One of Detroit’s most intriguing figures, artist LeRoy Foster (1925–1993) was an exceptional talent and a leading figure in the Black artistic community. Perhaps best known for his large mural at the Douglass Branch of the Detroit Public Library, Life and Times of Frederick Douglass, (1972), Foster studied art at Detroit’s famed Cass Tech High School, the Society of Arts and Crafts (now the College for Creative Studies) and, it is believed, at Cranbrook Academy of Art.
Foster embodied his moniker “the Michelangelo of Detroit,” drawing inspiration from the drama of High Renaissance paintings. This passion also led him to study overseas in London and Rome, growing his deft skills in figuration. Conceived as a companion to the concurrent contemporary-art-focused exhibition, Skilled Labor: Black Realism in Detroit, LeRoy Foster exemplifies the rich local history of Black realism.
Foster was openly gay during a time of hostility and oppression towards the LGBTQ+ community and was championed by other legendary Detroiters, such as queer activist Ruth Ellis, artist Charles McGhee, and philanthropist Charles Wright. Foster was uncompromising in his artistic vision, which didn’t always fit with the larger art world’s expectations and stylistic trends, leaving him essentially unrepresented in twentieth-century art history and underrepresented in scholarship on Black artists. The exhibition’s title, Solo Show, is a nod to the fact this is his first significant recognition from a museum, but also a testament to the freedom in which he conducted his life—quite literally living and working in a former theater adorned with gold lamé—like a “solo show.”
While researching the exhibition, the mural Renaissance City was recovered from storage at Detroit’s Cass Technical High School. The mural had previously been installed in the school’s old building from the early 1980s until 2005—this exhibition will be the first time it has been on view in nearly 20 years. The work is undergoing restoration at Cranbrook Art Museum thanks to the efforts of Rochelle Riley, Director of Arts and Culture for the City of Detroit, and the Office of Arts, Culture, and Entrepreneurship. The restored work will debut in the exhibition and be returned to the new Cass Technical High School to be placed on permanent view to the public.“Skilled labor” refers to highly trained, experienced individuals who complete complex mental or physical tasks with expertise. The term poetically speaks to these Detroit artists that perform a durational and technically proficient approach to artmaking. Skilled labor is also a rigorous intellectual process that these artists materialize through technical prowess. They are a result of generations of skilled Black labor workers, who bestowed upon the city a legacy of extraordinary innovation. The exhibition evinces the unique sense of place, community, and networks of support found in Detroit.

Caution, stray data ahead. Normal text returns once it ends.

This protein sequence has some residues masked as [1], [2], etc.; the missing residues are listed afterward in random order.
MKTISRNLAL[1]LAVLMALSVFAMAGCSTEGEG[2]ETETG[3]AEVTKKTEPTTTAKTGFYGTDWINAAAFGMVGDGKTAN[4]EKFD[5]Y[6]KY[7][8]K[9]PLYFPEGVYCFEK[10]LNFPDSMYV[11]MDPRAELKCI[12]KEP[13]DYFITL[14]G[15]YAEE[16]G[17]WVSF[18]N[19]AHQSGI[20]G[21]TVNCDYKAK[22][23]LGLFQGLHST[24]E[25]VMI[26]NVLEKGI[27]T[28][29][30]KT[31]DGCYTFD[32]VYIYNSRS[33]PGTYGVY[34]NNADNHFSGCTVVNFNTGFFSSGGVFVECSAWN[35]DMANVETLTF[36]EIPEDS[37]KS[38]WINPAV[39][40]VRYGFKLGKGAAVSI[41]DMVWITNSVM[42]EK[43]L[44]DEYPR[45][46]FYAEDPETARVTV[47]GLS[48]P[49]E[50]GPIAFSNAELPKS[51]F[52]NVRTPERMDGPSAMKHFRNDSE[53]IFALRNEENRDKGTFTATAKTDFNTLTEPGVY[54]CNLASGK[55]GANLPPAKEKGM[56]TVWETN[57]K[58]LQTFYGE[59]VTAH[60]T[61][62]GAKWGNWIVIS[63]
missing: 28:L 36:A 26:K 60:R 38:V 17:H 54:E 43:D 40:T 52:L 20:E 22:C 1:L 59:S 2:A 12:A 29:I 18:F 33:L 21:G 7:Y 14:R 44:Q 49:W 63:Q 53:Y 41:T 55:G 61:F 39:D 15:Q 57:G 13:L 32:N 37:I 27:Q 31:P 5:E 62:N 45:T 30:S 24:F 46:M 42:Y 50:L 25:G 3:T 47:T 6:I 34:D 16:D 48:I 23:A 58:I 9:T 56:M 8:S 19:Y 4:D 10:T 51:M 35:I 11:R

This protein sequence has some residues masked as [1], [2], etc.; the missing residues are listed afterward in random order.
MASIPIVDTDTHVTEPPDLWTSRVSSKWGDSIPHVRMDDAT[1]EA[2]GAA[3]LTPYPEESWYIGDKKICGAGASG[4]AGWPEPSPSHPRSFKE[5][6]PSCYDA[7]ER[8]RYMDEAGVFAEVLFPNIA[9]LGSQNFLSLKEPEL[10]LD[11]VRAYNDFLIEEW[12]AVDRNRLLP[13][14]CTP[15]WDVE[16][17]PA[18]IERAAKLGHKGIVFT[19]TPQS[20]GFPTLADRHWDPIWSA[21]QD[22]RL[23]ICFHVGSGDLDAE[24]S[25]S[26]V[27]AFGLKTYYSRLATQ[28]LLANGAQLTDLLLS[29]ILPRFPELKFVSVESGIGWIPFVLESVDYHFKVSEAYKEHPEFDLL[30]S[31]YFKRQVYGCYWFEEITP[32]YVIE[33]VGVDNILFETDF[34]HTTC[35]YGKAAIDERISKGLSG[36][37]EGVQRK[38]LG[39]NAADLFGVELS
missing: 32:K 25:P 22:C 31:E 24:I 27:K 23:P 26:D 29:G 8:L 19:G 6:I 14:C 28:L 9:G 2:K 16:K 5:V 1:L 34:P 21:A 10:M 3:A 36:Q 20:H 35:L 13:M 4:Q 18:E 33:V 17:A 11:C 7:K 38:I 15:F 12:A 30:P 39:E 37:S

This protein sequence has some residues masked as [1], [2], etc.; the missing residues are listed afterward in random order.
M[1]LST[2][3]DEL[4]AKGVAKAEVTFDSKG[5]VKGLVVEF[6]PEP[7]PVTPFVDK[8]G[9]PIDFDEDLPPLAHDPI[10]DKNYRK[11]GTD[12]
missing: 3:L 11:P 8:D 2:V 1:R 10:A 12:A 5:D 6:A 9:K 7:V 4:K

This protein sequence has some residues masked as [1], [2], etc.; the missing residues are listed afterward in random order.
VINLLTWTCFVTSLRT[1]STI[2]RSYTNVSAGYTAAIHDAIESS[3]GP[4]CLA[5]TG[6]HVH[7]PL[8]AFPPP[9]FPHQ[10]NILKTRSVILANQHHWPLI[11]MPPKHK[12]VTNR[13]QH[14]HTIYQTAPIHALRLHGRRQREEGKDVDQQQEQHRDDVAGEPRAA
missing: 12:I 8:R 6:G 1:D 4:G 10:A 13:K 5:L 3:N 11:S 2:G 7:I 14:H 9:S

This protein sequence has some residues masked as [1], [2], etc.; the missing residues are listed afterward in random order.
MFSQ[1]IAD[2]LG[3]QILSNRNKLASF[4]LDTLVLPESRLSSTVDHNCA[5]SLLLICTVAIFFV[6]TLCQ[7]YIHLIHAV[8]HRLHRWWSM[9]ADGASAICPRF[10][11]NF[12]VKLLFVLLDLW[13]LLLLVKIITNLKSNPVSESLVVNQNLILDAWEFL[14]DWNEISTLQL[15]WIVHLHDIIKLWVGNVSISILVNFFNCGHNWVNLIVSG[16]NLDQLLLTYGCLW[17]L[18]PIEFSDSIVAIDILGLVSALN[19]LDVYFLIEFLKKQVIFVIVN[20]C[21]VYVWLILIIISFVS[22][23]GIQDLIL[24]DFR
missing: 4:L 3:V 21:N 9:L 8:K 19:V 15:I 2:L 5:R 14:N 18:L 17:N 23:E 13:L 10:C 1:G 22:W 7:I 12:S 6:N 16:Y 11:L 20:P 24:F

This landmark exhibition will feature 20 contemporary artists who have worked in Detroit over the last decade and demonstrate this exceptional skill.
These artists include Christopher Batten, Taurus Burns, Cydney Camp, Ijania Cortez, Cailyn Dawson, Bakpak Durden, Conrad Egyir, Jonathan Harris, Sydney G. James, Gregory Johnson, Richard Lewis, Hubert Massey, Mario Moore, Sabrina Nelson, Patrick Quarm, Joshua Rainer, Jamea Richmond-Edwards, Senghor Reid, Rashaun Rucker, and Tylonn J. Sawyer.
The exhibition is co-curated with Detroit artist Mario Moore, whose internationally acclaimed work exemplifies this expertise.